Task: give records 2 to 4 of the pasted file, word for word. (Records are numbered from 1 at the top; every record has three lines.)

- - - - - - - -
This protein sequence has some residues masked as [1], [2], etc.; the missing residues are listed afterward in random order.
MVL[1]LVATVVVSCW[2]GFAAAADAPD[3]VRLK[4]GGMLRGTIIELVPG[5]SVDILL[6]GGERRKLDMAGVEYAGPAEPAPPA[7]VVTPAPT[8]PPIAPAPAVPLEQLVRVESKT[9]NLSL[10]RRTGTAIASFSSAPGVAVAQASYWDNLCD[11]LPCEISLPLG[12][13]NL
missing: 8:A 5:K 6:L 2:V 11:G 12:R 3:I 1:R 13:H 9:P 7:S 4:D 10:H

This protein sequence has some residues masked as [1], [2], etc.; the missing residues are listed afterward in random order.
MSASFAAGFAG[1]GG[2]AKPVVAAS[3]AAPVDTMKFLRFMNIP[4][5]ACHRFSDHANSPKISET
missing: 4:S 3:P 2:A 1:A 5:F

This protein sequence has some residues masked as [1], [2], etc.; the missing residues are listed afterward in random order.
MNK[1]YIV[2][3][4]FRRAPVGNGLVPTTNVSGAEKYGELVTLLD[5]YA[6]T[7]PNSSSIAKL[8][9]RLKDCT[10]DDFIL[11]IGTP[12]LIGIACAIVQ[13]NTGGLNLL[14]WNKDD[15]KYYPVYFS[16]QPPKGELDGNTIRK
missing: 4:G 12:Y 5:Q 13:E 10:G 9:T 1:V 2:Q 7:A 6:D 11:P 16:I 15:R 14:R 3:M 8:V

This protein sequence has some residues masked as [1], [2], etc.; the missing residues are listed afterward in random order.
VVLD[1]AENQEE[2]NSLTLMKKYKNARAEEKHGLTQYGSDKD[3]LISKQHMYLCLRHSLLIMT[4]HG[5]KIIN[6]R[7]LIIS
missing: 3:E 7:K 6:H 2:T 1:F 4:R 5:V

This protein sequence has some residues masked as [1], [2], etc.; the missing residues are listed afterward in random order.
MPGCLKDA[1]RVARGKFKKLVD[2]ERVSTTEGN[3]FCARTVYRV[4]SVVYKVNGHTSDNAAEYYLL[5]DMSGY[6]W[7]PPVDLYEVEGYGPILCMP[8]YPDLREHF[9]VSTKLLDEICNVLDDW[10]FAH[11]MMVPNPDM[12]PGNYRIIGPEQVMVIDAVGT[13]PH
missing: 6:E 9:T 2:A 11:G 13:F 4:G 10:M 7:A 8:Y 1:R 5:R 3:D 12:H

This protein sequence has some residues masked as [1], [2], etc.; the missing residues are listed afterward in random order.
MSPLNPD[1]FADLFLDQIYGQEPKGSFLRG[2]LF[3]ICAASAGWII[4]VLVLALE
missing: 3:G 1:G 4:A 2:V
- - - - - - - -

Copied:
This protein sequence has some residues masked as [1], [2], etc.; the missing residues are listed afterward in random order.
MSASFAAGFAG[1]GG[2]AKPVVAAS[3]AAPVDTMKFLRFMNIP[4][5]ACHRFSDHANSPKISET
missing: 4:S 3:P 2:A 1:A 5:F

This protein sequence has some residues masked as [1], [2], etc.; the missing residues are listed afterward in random order.
MNK[1]YIV[2][3][4]FRRAPVGNGLVPTTNVSGAEKYGELVTLLD[5]YA[6]T[7]PNSSSIAKL[8][9]RLKDCT[10]DDFIL[11]IGTP[12]LIGIACAIVQ[13]NTGGLNLL[14]WNKDD[15]KYYPVYFS[16]QPPKGELDGNTIRK
missing: 4:G 12:Y 5:Q 13:E 10:G 9:T 1:V 2:Q 7:A 6:D 11:P 16:I 15:R 14:R 3:M 8:V

This protein sequence has some residues masked as [1], [2], etc.; the missing residues are listed afterward in random order.
VVLD[1]AENQEE[2]NSLTLMKKYKNARAEEKHGLTQYGSDKD[3]LISKQHMYLCLRHSLLIMT[4]HG[5]KIIN[6]R[7]LIIS
missing: 3:E 7:K 6:H 2:T 1:F 4:R 5:V